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Figure 3. The frequency of imaging and duration of time lapse capture influence cell viability and coverage of relevant dynamic patterns. (A) Too frequent acquisition of time points for which the images are acquired without adding information about the dynamic pattern. Frequent illumination causes toxicity or cell stress that alters the physiological behavior of cells during monitoring. The duration of imaging is not long enough to capture late-stage activity. (B) The same number of time points as in (A) are distributed over a longer time course. The temporal resolution is still sufficient to capture fluctuations, while producing little or no photo-toxicity. The duration of monitoring is long enough to cover the complete response.

Click here to enlarge figure

Figure 3. The frequency of imaging and duration of time lapse capture influence cell viability and coverage of relevant dynamic patterns. (A) Too frequent acquisition of time points for which the images are acquired without adding information about the dynamic pattern. Frequent illumination causes toxicity or cell stress that alters the physiological behavior of cells during monitoring. The duration of imaging is not long enough to capture late-stage activity. (B) The same number of time points as in (A) are distributed over a longer time course. The temporal resolution is still sufficient to capture fluctuations, while producing little or no photo-toxicity. The duration of monitoring is long enough to cover the complete response.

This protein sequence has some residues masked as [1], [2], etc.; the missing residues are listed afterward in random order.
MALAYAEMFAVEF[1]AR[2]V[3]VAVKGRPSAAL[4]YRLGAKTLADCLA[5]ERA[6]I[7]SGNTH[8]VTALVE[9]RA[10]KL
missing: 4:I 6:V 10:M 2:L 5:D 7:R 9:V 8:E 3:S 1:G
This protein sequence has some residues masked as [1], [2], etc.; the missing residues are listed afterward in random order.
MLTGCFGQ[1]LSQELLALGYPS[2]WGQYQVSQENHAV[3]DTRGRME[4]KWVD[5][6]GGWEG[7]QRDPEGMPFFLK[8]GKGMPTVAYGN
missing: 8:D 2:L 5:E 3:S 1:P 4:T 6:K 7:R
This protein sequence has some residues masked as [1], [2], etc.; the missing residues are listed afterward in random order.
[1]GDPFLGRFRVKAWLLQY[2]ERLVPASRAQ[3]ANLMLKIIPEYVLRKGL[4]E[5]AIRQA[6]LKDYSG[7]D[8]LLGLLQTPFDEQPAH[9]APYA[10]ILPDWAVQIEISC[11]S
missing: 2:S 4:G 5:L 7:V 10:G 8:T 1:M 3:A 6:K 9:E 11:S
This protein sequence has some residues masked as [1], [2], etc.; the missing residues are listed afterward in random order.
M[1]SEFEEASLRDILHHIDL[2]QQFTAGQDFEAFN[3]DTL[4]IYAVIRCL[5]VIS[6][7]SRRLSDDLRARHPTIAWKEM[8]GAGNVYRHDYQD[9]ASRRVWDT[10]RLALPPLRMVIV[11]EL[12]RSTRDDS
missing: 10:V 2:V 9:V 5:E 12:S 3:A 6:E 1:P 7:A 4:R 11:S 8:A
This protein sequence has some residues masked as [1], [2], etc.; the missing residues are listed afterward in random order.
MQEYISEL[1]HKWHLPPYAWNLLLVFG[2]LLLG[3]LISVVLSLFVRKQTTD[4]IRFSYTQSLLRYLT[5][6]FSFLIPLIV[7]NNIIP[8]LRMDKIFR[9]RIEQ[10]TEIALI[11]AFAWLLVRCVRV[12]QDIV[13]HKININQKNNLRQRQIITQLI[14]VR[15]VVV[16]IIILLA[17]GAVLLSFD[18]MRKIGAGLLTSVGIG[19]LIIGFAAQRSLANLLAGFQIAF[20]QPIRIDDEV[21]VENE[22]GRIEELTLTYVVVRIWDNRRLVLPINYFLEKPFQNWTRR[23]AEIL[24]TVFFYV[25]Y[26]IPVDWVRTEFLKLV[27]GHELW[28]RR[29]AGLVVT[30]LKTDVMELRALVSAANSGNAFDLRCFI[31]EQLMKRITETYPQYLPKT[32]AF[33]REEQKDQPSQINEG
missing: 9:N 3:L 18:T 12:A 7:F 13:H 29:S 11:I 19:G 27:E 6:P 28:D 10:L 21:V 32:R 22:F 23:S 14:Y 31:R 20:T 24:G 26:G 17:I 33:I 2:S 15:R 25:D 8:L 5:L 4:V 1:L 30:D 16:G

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2.4. Autofocus

A reliable autofocus mechanism is lacking in many “standard” cell biology microscopes, since in most applications the user focuses the objective lens at the sample and collects images on the spot with manual operations. However, many systems biology investigations require long-term image acquisition that can last hours or days (Section 2.3). It is not feasible to stand by the microscope over the entire time course and manually adjust focus whenever image sharpness is visually deemed poor. It is tempting to circumvent this problem simply by obtaining multiple z stacks with the expectation that at least one stack would capture the relevant cellular fluorescence signal. Such an attempt is equally frustrating to deal with because of the added photo-toxicity and complicated image stack selection and quantification. Stabilizing the stage temperature is helpful for reducing focus drift but does not eliminate focus fluctuations entirely. There are several different autofocus strategies and commercially available mechanisms. A free microscope control software package such as µManager [14] may be used to configure a custom autofocus solution on certain hardware. One can choose a mechanism that minimizes additional illumination and photo-damage to cells.

2.5. Importance of Cell Culture Conditions during Setup and Image Acquisition